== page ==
By Melissa Butler
During this time of year, filled with twinkling lights, time spent with friends and loved ones, and a feeling of good cheer, many of us take stock of the things we’re thankful for. We feel good about paying forward the kindnesses we receive from others. The founder of a unique alcohol and substance abuse treatment center in Jefferson City, Missouri, however, pays it forward all year round.
Heather Gieck will graduate from Columbia College in December with a Bachelor of Science in Human Services. Completing her degree is a true milestone for the self-professed recovered alcoholic and drug addict who was incarcerated for three years at the age of 35.
While in prison, Gieck encountered something life-changing. She felt called by God to a better life. She began reading and working to understand the Bible, and after those three years behind bars, she found a new perspective on life.
“There was too much pain involved in the way I was living, both for me and for those closest to me,” Geick recalls of the revelation.
Upon her release from prison, she entered a Christian ministry treatment program called Communities of Recovery Experience (CORE), in Branson, Missouri. After completing the program, which integrates the 12 steps used in Alcoholics Anonymous, she stayed on for two additional years, becoming both a house manager and an instructor.
It was here that Gieck found the inspiration to open her own recovery program, where she could help others as she had been helped and pay these positive experiences forward in her own way.
Gieck knew that to be both credible and successful in a business endeavor, however, she would have to go back to school. That’s when she enrolled at the Columbia College campus in Jefferson City.
“It boosted my self-esteem and the way I saw myself, because when I began to excel in school, I thought, ‘Wow! I can really do this!’ and that gave me the courage to continue to branch out and do other things,” Gieck says.
Gieck’s instructors also noticed her enthusiasm.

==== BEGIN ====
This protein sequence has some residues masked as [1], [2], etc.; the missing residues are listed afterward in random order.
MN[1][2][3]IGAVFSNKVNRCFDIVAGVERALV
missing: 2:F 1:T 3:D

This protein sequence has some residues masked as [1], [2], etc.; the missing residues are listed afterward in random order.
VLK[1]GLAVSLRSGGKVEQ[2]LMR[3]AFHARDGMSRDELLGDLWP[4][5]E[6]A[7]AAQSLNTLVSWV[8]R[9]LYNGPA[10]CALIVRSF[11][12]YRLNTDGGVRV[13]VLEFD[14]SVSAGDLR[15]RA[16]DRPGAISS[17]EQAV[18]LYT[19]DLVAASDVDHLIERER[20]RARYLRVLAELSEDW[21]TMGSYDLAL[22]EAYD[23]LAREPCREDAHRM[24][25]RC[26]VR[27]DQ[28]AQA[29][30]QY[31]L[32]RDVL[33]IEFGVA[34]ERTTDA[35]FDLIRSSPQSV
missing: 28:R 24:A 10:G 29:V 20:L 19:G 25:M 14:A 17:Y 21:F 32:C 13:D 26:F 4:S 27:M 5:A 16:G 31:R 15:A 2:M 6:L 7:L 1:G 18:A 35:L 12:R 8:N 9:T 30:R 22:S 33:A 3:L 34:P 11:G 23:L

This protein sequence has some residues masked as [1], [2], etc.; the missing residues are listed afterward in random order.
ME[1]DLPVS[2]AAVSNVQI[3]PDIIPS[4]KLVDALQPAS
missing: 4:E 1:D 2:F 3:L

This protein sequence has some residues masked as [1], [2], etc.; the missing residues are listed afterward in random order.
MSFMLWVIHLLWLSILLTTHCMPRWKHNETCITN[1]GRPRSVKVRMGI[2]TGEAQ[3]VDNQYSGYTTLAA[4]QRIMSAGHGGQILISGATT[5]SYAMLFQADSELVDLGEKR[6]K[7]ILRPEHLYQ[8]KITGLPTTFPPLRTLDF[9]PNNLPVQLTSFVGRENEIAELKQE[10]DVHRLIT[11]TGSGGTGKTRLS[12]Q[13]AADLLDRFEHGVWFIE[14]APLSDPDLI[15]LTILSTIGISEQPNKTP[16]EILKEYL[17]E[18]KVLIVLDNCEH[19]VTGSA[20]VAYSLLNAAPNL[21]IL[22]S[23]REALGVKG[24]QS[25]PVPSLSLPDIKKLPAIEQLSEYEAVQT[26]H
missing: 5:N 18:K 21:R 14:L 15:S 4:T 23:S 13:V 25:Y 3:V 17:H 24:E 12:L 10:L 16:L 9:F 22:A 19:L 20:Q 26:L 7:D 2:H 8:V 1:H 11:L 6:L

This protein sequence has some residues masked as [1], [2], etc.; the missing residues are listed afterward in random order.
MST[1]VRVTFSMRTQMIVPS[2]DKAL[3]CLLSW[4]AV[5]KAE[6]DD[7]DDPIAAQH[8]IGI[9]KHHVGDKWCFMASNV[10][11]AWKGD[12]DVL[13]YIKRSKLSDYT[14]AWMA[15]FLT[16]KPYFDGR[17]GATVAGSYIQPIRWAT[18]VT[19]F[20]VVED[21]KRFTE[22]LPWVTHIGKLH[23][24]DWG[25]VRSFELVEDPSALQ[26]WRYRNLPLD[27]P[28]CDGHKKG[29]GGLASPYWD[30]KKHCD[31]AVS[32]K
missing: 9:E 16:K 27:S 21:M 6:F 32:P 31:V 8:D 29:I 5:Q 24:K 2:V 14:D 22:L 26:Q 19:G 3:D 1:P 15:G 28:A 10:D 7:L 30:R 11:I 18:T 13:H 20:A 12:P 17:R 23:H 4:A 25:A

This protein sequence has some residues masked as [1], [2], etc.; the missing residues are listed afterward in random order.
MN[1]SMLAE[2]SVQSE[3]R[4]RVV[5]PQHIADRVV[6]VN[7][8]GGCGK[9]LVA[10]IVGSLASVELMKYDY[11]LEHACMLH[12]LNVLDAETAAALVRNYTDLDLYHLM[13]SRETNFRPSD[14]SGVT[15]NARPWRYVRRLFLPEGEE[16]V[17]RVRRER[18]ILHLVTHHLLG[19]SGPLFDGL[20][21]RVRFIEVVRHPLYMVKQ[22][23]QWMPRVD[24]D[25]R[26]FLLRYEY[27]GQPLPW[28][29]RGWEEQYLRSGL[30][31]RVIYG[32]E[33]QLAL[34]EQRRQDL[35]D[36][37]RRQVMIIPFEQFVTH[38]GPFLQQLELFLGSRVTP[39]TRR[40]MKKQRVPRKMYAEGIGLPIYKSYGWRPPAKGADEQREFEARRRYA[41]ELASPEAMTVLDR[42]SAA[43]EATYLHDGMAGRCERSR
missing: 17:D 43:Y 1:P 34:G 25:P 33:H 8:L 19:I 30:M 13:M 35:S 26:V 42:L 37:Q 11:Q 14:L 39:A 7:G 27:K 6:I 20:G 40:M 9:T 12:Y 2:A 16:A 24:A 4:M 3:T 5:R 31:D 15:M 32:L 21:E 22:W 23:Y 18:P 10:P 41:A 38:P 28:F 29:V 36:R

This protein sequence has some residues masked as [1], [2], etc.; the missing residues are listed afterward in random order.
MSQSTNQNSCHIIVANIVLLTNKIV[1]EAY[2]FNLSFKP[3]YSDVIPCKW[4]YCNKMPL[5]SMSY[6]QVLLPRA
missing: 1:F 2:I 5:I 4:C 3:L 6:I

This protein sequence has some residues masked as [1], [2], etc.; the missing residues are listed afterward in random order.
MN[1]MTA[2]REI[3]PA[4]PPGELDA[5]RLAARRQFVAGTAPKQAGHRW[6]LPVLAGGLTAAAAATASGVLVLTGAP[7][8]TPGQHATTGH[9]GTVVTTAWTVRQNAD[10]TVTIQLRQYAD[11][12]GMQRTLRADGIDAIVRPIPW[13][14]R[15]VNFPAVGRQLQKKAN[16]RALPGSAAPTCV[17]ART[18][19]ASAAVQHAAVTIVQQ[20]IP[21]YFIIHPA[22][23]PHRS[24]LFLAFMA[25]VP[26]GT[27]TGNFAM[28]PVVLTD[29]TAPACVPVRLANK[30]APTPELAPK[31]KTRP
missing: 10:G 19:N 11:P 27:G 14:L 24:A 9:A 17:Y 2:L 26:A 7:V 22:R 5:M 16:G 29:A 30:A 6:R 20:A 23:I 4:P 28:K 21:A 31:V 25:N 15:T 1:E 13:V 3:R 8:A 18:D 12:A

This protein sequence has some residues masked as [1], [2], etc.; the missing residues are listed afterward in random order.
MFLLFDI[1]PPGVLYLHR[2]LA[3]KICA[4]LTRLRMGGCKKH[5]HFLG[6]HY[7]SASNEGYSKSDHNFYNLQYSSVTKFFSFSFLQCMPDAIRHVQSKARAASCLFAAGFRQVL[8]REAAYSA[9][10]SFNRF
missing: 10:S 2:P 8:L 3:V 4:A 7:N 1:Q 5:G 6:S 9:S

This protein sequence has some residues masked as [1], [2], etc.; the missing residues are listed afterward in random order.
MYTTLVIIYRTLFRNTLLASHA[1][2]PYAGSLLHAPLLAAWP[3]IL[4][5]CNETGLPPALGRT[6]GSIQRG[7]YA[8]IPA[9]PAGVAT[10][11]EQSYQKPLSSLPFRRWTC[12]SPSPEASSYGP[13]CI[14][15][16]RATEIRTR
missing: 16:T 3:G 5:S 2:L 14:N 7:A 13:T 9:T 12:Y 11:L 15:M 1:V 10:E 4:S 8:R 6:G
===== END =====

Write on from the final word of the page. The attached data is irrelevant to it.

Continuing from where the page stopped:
“I found Heather to be an extremely upbeat, positive and confident student,” says Raymond Hune, math instructor at the Jefferson City campus. “She always put forth her best effort to succeed.”
With the completion of her degree in sight, Gieck opened the nonprofit Healing House in Jefferson City in May. The residential addiction rehabilitation program serves women only and can accommodate up to seven women at a time.
The rehabilitation program is demanding. Healing House embraces a holistic approach to recovery, rooted in Christian ministry, designed to heal all aspects of the participant’s life. To qualify for the program, female participants, who are often overcoming incarceration in addition to substance abuse, have to be from the surrounding community. To provide structure and education in this year-long program, they are required to attend classes and are instructed to apply the Alcoholic’s Anonymous 12 steps. Program participants are also mentored by a licensed professional counselor, provided with spiritual guidance, opportunities for physical growth, and housing and life skills.
Just seven months after opening Healing House, Gieck has big plans for the future of the program, including potentially providing job opportunities for participants who successfully complete the program.
“Everything I’d done in my past since the day I walked out of prison counted for something, and this is what I feel has been put in my heart,” Gieck says. “To help others who have faced the same struggles.”
She’s also thankful to Columbia College for its contribution to her success. Because of her degree in human services, Gieck is eligible for the Recognized Associate Substance Abuse Counselor (RASAC) certification, for which she is currently applying. Once that application has been accepted, she will work toward receiving certification to be a Certified Alcohol and Drug Counselor (CADC), which she hopes to complete by October 2016.
“The education I’ve received will serve me well in this specialty field,” says Gieck – education she’ll use to pay it forward.
To learn more about the Healing House and Gieck’s efforts, click here via the Columbia Missourian